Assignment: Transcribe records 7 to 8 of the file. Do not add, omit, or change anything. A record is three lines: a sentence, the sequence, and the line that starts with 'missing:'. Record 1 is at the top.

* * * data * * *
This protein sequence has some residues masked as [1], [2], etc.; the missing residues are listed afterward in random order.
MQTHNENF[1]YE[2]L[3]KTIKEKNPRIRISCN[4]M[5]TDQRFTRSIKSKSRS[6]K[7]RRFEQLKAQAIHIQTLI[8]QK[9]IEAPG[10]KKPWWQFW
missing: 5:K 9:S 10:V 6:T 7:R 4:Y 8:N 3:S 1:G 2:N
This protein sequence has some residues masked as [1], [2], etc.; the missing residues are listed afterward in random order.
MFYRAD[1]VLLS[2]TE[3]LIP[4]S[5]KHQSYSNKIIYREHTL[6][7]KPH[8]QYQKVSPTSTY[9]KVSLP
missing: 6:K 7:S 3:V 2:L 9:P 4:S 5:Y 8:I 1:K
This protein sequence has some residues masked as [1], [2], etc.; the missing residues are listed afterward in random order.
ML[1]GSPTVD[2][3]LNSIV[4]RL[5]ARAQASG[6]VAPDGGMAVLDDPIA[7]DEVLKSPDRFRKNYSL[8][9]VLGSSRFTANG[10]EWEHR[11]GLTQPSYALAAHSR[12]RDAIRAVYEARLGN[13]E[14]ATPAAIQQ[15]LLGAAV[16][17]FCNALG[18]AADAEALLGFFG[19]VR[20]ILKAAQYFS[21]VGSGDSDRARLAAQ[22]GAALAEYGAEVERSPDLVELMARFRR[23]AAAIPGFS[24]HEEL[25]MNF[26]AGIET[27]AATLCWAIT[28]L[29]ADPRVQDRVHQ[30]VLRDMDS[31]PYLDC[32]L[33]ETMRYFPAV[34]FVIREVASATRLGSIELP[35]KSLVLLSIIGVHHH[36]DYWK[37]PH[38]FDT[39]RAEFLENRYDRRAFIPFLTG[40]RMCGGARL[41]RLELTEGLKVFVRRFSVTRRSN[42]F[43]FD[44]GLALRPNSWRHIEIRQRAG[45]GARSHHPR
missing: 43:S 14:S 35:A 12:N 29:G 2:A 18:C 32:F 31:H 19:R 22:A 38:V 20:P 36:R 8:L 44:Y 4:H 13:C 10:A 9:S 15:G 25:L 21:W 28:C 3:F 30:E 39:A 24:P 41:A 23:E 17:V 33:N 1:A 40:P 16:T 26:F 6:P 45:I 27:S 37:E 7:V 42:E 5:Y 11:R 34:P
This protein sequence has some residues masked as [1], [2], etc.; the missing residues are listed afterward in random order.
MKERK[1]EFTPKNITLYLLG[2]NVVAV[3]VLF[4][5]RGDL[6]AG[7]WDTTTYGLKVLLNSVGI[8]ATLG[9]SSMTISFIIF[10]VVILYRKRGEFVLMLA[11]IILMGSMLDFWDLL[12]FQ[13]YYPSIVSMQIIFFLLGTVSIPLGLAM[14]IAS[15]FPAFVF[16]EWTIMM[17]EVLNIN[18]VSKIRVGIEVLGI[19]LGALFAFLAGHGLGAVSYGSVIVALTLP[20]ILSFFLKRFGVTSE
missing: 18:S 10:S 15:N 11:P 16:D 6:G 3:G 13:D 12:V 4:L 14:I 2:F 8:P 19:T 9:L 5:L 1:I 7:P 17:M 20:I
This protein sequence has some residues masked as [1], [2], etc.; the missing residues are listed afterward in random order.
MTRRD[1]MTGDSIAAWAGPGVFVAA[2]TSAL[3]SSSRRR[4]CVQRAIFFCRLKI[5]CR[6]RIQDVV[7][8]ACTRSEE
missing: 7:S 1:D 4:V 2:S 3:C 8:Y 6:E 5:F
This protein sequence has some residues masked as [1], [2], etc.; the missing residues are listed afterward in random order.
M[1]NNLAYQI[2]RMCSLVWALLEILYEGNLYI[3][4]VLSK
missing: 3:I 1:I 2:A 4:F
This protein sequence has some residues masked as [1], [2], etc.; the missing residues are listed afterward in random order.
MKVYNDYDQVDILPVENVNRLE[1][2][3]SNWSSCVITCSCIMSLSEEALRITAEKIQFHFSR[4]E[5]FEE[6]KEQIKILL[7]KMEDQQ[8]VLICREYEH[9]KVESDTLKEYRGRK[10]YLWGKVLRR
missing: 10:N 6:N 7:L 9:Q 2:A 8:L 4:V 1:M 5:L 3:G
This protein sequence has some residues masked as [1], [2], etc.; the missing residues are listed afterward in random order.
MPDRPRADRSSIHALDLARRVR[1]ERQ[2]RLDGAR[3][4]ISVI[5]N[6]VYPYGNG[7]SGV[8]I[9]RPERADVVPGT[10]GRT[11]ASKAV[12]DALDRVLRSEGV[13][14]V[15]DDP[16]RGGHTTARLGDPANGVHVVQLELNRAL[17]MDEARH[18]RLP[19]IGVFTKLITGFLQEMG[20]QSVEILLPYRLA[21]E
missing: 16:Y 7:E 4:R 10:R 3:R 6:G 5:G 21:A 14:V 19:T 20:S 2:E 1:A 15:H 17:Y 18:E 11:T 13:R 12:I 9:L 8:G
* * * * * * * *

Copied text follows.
This protein sequence has some residues masked as [1], [2], etc.; the missing residues are listed afterward in random order.
MKVYNDYDQVDILPVENVNRLE[1][2][3]SNWSSCVITCSCIMSLSEEALRITAEKIQFHFSR[4]E[5]FEE[6]KEQIKILL[7]KMEDQQ[8]VLICREYEH[9]KVESDTLKEYRGRK[10]YLWGKVLRR
missing: 10:N 6:N 7:L 9:Q 2:A 8:L 4:V 1:M 5:L 3:G
This protein sequence has some residues masked as [1], [2], etc.; the missing residues are listed afterward in random order.
MPDRPRADRSSIHALDLARRVR[1]ERQ[2]RLDGAR[3][4]ISVI[5]N[6]VYPYGNG[7]SGV[8]I[9]RPERADVVPGT[10]GRT[11]ASKAV[12]DALDRVLRSEGV[13][14]V[15]DDP[16]RGGHTTARLGDPANGVHVVQLELNRAL[17]MDEARH[18]RLP[19]IGVFTKLITGFLQEMG[20]QSVEILLPYRLA[21]E
missing: 16:Y 7:E 4:R 10:R 3:R 6:G 5:G 21:A 14:V 19:T 20:S 2:E 1:A 15:H 17:Y 18:E 11:T 13:R 12:I 9:L 8:G